For now, if you install docker-compose through apt, that will also install docker as well.

sudo apt update
sudo apt install docker-compose

Once installed, see if docker is working.

docker --version

If that command did not show you the current version of docker, then reboot and re-run the docker –version command.

Step 3 – Setting up the docker-compose.yaml file

Once you verified that docker is running, proceed by making a new directory for Pi-Hole. Then enter the new directory. The name and location of the directory is up to you.

mkdir pihole-docker
cd pihole-docker

Now that you are in your Pi-Hole directory, let’s make the docker-compose.yaml file.

The docker-compose.yaml file will basically give docker-compose a “playbook” to execute and setup docker into a certain environment.

This specific docker-compose.yaml file will tell docker:

  1. Call the new container: pihole. And will install the latest pihole image from docker hub.
  2. Open the firewall to allow 53/tcp, 53/udp, 67/udp, 80/tcp, and 443/tcp.
  3. Tell the docker environment what timezone you are in.
  4. Make two folders and mount them to the docker container.
  5. Add DHCP capabilities (although additional configuration is needed if you want this Docker container to also serve DHCP on your network and is not covered in this tutorial)
  6. Tell docker to restart the container if it crashes, without asking. Unless you specifically stop the container.

Copy and paste this docker-compose.yaml example file, the only thing you will need to edit is the timezone. Please copy everything, including any whitespace.

Use this timezone: TZ: ‘America/Denver’

Note: with .yaml files, whitespace matters.

If you have never wrote anything in yaml before, then you might want to read this if you need more information. Just understand that whitespace has a use in yaml, don’t try and fight it.

In nano, if you want to exit and save your additions, you can close and save by hitting (Ctrl+x) then hitting (Y) and then (Enter). Typing (N) instead will close without saving anything.

nano docker-compose.yaml

Step 4 – Starting Pi-Hole using docker-compose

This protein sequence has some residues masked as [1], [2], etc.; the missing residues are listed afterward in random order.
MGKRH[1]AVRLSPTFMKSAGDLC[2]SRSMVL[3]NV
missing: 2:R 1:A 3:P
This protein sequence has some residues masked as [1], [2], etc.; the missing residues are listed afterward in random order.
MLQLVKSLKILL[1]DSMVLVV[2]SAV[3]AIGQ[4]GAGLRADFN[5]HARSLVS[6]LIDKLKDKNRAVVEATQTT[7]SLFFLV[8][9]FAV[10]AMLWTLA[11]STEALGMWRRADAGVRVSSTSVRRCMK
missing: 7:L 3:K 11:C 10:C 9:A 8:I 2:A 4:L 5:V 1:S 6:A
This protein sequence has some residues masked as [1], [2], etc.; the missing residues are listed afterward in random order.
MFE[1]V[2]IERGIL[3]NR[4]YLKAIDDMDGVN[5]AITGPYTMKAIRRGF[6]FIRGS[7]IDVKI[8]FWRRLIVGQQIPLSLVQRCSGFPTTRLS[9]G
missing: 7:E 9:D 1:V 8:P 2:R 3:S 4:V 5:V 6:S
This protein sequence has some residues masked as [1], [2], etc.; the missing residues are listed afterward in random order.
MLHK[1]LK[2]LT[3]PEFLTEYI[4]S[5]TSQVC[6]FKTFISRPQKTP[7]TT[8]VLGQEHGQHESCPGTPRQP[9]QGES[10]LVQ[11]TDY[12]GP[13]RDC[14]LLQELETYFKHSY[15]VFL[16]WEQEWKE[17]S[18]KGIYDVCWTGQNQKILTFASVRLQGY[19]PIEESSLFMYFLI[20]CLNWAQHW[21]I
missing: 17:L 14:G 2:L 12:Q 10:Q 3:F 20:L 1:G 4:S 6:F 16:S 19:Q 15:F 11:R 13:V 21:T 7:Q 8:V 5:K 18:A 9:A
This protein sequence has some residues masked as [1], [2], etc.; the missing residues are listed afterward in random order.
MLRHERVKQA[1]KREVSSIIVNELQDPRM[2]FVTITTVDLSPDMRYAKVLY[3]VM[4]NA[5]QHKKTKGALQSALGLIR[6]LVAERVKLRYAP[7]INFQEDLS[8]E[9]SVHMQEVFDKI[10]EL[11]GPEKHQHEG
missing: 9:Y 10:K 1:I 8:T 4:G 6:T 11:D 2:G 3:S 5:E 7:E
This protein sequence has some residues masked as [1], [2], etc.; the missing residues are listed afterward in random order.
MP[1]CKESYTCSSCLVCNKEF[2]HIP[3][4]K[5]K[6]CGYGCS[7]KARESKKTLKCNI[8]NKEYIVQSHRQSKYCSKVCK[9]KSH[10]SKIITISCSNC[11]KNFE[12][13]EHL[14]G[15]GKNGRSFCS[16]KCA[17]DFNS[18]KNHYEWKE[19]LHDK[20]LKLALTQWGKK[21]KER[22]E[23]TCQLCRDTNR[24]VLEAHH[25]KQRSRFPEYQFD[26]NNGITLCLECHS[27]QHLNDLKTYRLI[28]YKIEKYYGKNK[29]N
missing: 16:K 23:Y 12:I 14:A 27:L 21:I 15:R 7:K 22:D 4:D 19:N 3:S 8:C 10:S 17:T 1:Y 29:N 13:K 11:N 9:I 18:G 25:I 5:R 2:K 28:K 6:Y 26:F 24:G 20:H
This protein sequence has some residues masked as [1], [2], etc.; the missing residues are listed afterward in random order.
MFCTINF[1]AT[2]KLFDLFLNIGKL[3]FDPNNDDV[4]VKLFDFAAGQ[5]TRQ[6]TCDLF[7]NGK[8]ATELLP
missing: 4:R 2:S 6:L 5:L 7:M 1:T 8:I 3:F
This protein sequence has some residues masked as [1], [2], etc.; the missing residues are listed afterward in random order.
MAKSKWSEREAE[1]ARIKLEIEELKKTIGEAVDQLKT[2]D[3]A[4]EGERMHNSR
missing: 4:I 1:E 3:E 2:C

If the docker-compose.yaml file was written correctly, then should not get any error messages when you run this next command.

docker-compose up

If there is an error, it should show up in red. Otherwise, if you see scrolling text, it is likely docker downloading images, and setting up Pi-Hole for use.

Once it looks like Pi-Hole is done being setup, use Chromium on the Raspberry Pi itself and go to: http://localhost/admin/

To login, you will need to set an admin password. At some point the output from docker-compose will actually show you the password once, but it’s really easy to miss it. Plus it’s random.

In a different terminal, you can run this command to generate new Pi-Hole login credentials.

docker exec -it pihole sudo pihole -a -p

If you prefer to have shell access first before typing in that command, then you may do this instead:

docker exec -it pihole /bin/bash
sudo pihole -a -p
exit

To stop docker, type this once: (Ctrl+c)

Once you verified that Pi-Hole is functional, you can then setup Pi-Hole to run in the background as a daemon. Running Linux containers as a daemon usually implies that it will restart after a reboot. And that would be the case here, we tested it.

docker-compose up -d

That’s it! You know have Pi-Hole running from a Linux container using docker-compose.

Step 5 – Using Pi-Hole

Once you verified that Pi-Hole is running, you can now point your devices to use the new DNS server.

There are multiple ways to do this, the best way to do this is to do this on your DHCP server (typically a home router). Although you can do this on each of your internet connected devices.

If you have never changed the which DNS server your computer uses, then it might be best to Google for it. For example: “Change DNS on Samsung TV”, “Change DNS on Ubuntu 20.04”, “how to change DNS on iPhone”.

Updating Pi-Hole using docker-compose

If you want to update Pi-Hole, do this in the same folder as your docker-compose.yaml file for Pi-Hole:

docker-compose down
docker-compose pull    #This command will pull down the latest Pi-Hole image from Docker Hub 
docker-compose up -d
docker image prune     #Only do this if you want to remove old images

Troubleshooting

This will give you verbose information when you startup docker-compose.

cd pihole-docker
docker-compose up -d -V

This will reconfigure Pi hole.

docker exec -it pihole pihole reconfigure

This will debug Pi hole.

docker exec -it pihole pihole debug
Installing Pi Hole using docker-compose, for dummies